= Subscribers only.
Sign in here.
Subscribe here.

The Watchmen

= Subscribers only.
Sign in here.
Subscribe here.

Acceptable Losses

= Subscribers only.
Sign in here.
Subscribe here.

Home

= Subscribers only.
Sign in here.
Subscribe here.

view Table Content

FEATURED ON HARPERS.ORG

Post
 
Andrew Cockburn on the Saudi slaughter in Yemen, Alan Jacobs on the disappearance of Christian intellectuals, a forum on a post-Obama foreign policy, a story by Alice McDermott, and more
Artwork by Ingo Günther
Article
Land of Sod·

= Subscribers only.
Sign in here.
Subscribe here.

Just a few short years ago, Yemen was judged to be among the poorest countries in the world, ranking 154th out of the 187 nations on the U.N.’s Human Development Index. One in every five Yemenis went hungry. Almost one in three was unemployed. Every year, 40,000 children died before their fifth birthday, and experts predicted the country would soon run out of water.

Photograph by Mike Slack
Article
The Watchmen·

= Subscribers only.
Sign in here.
Subscribe here.

Just a few short years ago, Yemen was judged to be among the poorest countries in the world, ranking 154th out of the 187 nations on the U.N.’s Human Development Index. One in every five Yemenis went hungry. Almost one in three was unemployed. Every year, 40,000 children died before their fifth birthday, and experts predicted the country would soon run out of water.

Illustration by John Ritter
Article
Acceptable Losses·

= Subscribers only.
Sign in here.
Subscribe here.

Just a few short years ago, Yemen was judged to be among the poorest countries in the world, ranking 154th out of the 187 nations on the U.N.’s Human Development Index. One in every five Yemenis went hungry. Almost one in three was unemployed. Every year, 40,000 children died before their fifth birthday, and experts predicted the country would soon run out of water.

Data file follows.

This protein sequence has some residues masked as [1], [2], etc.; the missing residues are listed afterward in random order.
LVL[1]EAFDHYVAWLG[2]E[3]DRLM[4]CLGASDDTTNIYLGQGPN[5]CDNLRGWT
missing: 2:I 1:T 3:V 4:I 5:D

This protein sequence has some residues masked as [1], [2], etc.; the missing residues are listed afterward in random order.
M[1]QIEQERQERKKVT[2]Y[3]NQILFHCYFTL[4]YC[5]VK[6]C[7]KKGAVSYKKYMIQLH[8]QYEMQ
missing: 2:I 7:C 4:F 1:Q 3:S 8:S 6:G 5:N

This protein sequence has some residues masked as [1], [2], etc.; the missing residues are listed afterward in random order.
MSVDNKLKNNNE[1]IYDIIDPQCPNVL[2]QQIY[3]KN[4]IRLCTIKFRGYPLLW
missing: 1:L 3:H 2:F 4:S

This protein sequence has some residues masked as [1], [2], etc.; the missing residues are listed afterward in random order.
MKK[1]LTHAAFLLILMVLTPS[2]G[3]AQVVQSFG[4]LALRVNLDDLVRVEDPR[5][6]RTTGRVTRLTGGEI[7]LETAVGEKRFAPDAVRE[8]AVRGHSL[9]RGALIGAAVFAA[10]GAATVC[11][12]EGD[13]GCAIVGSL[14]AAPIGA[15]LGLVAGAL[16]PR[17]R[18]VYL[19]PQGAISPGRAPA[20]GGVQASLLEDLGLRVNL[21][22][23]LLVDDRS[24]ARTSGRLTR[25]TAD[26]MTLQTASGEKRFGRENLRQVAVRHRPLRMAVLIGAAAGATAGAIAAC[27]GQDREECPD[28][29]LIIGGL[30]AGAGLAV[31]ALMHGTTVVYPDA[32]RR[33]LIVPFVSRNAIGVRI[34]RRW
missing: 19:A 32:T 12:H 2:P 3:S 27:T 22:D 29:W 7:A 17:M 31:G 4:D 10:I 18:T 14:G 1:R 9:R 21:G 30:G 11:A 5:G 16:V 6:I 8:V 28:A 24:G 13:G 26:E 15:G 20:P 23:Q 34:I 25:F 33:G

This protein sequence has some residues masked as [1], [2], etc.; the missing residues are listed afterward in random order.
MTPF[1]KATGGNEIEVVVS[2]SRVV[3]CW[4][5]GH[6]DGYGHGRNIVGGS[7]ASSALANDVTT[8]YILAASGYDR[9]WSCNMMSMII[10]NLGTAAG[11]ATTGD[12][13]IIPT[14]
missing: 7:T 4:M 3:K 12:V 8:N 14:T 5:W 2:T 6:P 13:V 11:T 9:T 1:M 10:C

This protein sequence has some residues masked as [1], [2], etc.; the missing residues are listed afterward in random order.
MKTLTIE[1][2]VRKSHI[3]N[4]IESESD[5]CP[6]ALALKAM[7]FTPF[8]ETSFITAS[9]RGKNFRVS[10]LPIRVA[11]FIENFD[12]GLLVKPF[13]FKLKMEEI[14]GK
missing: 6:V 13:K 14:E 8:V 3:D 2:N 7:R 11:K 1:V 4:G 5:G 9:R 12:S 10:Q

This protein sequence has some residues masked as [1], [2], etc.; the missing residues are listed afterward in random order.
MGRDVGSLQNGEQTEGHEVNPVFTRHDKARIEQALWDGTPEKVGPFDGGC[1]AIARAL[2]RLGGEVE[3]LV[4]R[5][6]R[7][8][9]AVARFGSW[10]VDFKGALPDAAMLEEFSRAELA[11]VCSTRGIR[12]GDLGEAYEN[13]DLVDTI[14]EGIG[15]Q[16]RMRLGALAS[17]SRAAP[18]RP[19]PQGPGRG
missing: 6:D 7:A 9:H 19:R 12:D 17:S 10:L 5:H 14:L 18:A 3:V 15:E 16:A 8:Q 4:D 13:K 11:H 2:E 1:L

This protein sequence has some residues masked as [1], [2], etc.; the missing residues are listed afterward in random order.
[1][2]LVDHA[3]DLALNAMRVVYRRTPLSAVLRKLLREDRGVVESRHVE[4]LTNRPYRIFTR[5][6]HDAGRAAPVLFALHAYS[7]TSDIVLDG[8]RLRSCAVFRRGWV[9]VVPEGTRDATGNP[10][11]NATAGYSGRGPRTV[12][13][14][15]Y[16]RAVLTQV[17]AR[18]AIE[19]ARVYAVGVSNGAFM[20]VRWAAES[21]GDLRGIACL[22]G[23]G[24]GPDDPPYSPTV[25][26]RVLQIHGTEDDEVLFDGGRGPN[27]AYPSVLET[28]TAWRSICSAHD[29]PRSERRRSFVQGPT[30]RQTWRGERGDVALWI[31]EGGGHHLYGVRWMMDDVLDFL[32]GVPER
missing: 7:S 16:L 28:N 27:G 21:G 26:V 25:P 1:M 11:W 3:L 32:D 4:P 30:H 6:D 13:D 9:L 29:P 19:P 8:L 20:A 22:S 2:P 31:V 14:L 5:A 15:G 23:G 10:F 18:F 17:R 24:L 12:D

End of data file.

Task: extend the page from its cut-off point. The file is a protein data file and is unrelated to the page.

Photograph by Alex Potter
Article
The Origins of Speech·

= Subscribers only.
Sign in here.
Subscribe here.

"To Chomsky...every child’s language organ could use the 'deep structure,' 'universal grammar,' and 'language acquisition device' he was born with to express what he had to say, no matter whether it came out of his mouth in English or Urdu or Nagamese."
Illustration (detail) by Darrel Rees. Source photograph © Miroslav Dakov/Alamy Live News

Chances that college students select as “most desirable‚” the same face chosen by the chickens:

49 in 50

Most of the United States’ 36,000 yearly bunk-bed injuries involve male victims.

In Italy, a legislator called for parents who feed their children vegan diets to be sentenced to up to six years in prison, and in Sweden, a woman attempted to vindicate her theft of six pairs of underwear by claiming she had severe diarrhea.

Subscribe to the Weekly Review newsletter. Don’t worry, we won’t sell your email address!

HARPER’S FINEST

Mississippi Drift

By

Matt was happy enough to sustain himself on the detritus of a world he saw as careening toward self-destruction, and equally happy to scam a government he despised. 'I’m glad everyone’s so wasteful,' he told me. 'It supports my lifestyle.'

Subscribe Today